Bring on the Good Tidings, Good Cheer and Good Deeds

Garland of good deeds with kids hands

There’s no better time than Christmas to spread a little cheer and goodwill to others. And there’s no sweeter family activity than offering holiday helping hands—together. That’s why Hallmark has created the Garland of Good Deeds, a booklet full of acts of kindness written on colorfully designed strips you can make into a decorative paper chain.

Inspired? Create and share by tagging @HallmarkStores.

Make a garland while making spirits bright  

Here are a few tips for using the Garland of Good Deeds:

  • Pick pages from the booklet. Do the good deed printed on the paper strip together as a family, then connect it to the next completed deed and so on until you have a festive paper chain to brighten your home with holiday cheer.
  • Take turns choosing a link and deed. Let each family member choose an activity that speaks to them and, if the kids are old enough, let them take the lead on seeing it through or organizing it.
  • Don’t feel pressure to do a good deed every single day. During the holiday rush, some days you can’t find a moment to breathe (or a parking space), so don’t stress if you can’t always get to the garland.
  • Go backwards. Make the garland first. Then pull off a link every day and perform that good deed.
making a paper chain

Fill in the blanks (and fill up your hearts!)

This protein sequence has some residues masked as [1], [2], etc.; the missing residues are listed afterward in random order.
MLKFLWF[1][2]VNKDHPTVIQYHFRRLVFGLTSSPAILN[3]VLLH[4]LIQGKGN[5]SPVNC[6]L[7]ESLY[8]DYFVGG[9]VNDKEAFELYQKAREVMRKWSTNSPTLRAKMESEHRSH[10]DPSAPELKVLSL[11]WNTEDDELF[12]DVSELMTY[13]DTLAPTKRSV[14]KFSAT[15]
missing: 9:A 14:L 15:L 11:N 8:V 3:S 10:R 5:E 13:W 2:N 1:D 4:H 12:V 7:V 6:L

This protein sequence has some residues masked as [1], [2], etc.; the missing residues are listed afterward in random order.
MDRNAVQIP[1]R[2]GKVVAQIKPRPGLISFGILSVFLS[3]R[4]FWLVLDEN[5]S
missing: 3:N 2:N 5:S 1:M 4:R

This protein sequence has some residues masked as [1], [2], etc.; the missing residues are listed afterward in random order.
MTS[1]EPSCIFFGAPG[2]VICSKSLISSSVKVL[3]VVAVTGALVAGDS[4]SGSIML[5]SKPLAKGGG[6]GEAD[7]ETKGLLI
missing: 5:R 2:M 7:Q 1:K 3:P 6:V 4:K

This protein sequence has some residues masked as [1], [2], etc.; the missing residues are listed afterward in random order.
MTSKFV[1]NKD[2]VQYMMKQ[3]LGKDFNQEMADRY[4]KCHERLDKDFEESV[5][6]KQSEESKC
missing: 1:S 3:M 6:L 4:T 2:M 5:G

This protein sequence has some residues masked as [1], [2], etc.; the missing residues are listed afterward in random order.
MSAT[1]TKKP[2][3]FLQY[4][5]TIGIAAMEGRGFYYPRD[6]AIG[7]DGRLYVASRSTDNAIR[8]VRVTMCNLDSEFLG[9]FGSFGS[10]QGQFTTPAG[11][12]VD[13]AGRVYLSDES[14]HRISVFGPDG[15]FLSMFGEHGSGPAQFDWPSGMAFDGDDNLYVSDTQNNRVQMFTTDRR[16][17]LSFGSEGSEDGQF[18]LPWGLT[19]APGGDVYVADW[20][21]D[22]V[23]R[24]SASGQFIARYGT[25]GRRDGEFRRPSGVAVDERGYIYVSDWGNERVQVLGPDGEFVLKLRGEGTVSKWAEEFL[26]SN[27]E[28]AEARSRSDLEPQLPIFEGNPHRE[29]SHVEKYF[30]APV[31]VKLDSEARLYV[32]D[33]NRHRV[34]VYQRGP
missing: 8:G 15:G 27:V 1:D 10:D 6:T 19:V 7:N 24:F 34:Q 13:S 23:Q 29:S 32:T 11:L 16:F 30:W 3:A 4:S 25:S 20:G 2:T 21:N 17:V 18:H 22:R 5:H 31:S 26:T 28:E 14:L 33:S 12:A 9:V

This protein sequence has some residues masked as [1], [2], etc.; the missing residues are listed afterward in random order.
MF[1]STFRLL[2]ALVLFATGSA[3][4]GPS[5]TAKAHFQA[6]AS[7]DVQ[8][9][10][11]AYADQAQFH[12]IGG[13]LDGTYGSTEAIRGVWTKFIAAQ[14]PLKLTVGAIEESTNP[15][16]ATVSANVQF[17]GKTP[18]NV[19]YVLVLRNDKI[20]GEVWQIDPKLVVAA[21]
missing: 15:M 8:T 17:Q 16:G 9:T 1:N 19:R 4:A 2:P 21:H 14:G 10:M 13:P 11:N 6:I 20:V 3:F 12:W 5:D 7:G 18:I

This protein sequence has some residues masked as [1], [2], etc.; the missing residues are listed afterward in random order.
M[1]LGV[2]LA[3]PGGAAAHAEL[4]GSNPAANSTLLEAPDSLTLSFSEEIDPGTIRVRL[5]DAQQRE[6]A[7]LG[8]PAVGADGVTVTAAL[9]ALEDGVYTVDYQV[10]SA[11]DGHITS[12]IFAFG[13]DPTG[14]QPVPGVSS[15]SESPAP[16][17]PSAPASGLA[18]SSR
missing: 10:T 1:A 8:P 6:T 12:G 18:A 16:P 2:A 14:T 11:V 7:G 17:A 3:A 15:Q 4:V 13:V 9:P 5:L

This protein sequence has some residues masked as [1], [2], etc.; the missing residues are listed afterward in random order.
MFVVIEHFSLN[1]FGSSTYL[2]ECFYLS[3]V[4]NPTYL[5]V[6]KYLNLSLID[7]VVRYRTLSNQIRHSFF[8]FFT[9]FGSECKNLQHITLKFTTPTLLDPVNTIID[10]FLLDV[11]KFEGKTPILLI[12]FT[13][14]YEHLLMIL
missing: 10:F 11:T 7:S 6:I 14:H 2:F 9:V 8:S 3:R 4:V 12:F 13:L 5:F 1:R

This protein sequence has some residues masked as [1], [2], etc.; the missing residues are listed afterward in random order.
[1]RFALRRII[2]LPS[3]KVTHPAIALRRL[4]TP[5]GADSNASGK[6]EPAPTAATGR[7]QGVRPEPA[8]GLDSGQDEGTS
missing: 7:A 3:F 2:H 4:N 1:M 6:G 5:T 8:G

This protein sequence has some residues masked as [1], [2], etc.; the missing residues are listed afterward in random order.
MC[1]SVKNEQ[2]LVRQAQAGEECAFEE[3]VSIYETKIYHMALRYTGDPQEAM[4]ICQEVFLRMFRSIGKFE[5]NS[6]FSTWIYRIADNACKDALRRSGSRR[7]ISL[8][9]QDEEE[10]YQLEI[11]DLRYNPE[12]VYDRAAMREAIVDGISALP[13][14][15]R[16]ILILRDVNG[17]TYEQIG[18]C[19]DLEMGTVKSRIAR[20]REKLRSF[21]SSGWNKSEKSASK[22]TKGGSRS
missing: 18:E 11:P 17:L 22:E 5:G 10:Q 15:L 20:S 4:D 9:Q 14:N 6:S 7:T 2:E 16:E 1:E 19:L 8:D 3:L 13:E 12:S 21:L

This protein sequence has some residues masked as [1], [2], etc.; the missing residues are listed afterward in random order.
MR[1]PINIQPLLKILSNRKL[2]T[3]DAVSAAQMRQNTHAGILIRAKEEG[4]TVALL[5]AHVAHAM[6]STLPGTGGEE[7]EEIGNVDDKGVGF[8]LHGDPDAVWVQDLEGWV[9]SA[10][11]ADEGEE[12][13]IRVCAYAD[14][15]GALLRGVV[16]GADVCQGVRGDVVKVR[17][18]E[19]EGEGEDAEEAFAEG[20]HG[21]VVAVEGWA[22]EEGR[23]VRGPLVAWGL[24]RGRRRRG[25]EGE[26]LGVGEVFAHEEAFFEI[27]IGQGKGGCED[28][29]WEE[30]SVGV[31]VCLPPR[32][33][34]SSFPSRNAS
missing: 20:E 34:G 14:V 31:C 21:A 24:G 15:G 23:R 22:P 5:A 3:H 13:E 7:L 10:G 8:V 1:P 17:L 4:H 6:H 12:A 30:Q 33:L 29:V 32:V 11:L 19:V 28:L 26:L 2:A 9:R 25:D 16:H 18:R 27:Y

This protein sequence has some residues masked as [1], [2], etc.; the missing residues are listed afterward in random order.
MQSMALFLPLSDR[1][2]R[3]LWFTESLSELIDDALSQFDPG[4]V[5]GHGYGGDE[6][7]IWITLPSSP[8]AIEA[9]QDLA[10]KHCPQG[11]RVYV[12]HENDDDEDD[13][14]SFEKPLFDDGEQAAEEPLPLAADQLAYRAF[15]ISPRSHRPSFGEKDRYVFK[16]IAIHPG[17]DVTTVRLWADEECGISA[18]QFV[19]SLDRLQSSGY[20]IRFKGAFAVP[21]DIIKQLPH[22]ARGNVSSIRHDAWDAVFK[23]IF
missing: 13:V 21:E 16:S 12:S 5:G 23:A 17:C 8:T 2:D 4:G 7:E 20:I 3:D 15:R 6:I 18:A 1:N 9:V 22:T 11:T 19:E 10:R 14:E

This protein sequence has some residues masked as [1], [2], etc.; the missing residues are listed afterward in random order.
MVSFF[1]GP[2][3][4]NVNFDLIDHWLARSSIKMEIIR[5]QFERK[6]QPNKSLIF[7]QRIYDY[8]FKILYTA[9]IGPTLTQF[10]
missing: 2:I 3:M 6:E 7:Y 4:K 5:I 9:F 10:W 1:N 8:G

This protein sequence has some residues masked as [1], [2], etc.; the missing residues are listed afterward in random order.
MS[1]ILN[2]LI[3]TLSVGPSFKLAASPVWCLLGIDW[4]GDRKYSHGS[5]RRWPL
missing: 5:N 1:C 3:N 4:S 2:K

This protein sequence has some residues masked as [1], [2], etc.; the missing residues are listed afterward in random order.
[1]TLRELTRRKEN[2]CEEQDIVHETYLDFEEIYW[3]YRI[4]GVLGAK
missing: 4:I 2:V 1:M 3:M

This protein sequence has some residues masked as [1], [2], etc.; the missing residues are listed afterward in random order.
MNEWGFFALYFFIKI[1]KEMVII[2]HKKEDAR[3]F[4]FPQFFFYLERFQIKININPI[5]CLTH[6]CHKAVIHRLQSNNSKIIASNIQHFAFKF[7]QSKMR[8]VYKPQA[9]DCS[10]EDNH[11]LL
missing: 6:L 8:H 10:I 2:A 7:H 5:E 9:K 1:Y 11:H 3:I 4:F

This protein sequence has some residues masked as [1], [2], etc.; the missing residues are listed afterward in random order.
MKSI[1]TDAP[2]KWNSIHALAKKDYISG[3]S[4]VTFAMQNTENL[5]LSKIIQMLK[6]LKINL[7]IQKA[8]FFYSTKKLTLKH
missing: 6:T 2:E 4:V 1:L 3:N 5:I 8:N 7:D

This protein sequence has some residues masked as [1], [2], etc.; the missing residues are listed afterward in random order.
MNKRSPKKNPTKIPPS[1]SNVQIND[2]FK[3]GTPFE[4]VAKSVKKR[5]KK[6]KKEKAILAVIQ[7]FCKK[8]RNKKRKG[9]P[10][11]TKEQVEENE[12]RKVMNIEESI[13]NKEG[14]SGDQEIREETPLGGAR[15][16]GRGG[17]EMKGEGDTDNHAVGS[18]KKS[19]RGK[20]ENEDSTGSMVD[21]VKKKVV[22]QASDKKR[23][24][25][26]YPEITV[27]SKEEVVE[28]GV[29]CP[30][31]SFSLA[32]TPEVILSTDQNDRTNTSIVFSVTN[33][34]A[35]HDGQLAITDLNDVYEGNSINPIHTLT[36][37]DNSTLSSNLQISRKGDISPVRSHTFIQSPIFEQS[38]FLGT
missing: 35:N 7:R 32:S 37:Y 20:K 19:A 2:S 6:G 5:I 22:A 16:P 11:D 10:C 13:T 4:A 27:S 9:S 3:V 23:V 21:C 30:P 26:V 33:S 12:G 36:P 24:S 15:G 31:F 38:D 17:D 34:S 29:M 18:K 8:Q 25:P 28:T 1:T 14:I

The blank garland links are for your own ideas. A few thoughts to get you started:

  • Start close to home. Maybe your neighborhood needs litter picked up or your school needs donations. Think about local needs or a foundation or cause that is special to your family.
  • Adopt a family. Many cities do “adopt a family” programs, or maybe you know someone who is struggling this year. Can you contribute a gift or two toward their wish lists or volunteer your wrapping skills?
  • Be nice to each other. Use the blank links to do specific things to make members of your family feel loved.

 

You can also consider good deeds for folks who are still quarantining or working extra hard.

  • Write notes to friends or family members. Haven’t seen someone in a while? Send cheer to those who might be stuck in the house. (Find helpful hints to help kids address an envelope here.)
  • Write a holiday wish. Use sidewalk chalk to write messages on neighbors’ driveways or sidewalks.
  • Write thank-you notes and holiday wishes for hero helpers. Include medical professionals, mail carriers, package deliverers, bus drivers, grocery store employees, teachers, coaches, etc.
  • Surprise grandparents or other loved ones. If you can’t visit in person, do some conference call caroling or use video chat to sing them your favorite holiday songs. Bonus points for dressing the part with fun hats and scarves.
Hanging a paper chain

Hang more decorations with every good deed  

Hang your garland by the chimney—or anywhere else in the house—with care.

  • The garland can be displayed anywhere. We recommend letting the kids take the lead and be in charge of creating it and hanging it to get them more involved in the “deeds” part of it.
  • Make it pretty. Connect the paper links with double-sided tape for a cleaner look or make it even more festive with colorful washi tape.
  • Be mindfully merry. While creating the paper chain, be sure to discuss what giving and acts of kindness bring to others: Talk about how what you do, even as just one person, affects the world. You can find more ideas about kids and giving here.
  • Don’t stop at the last page. Love and generosity have no season! Keep the kindness going into the new year by adding your own paper strips.

See it in action  

We hope your family makes memories and spreads love with the Garland of Good Deeds book! We think you’ll love it…and, hey, we can all use a little help getting on the nice list.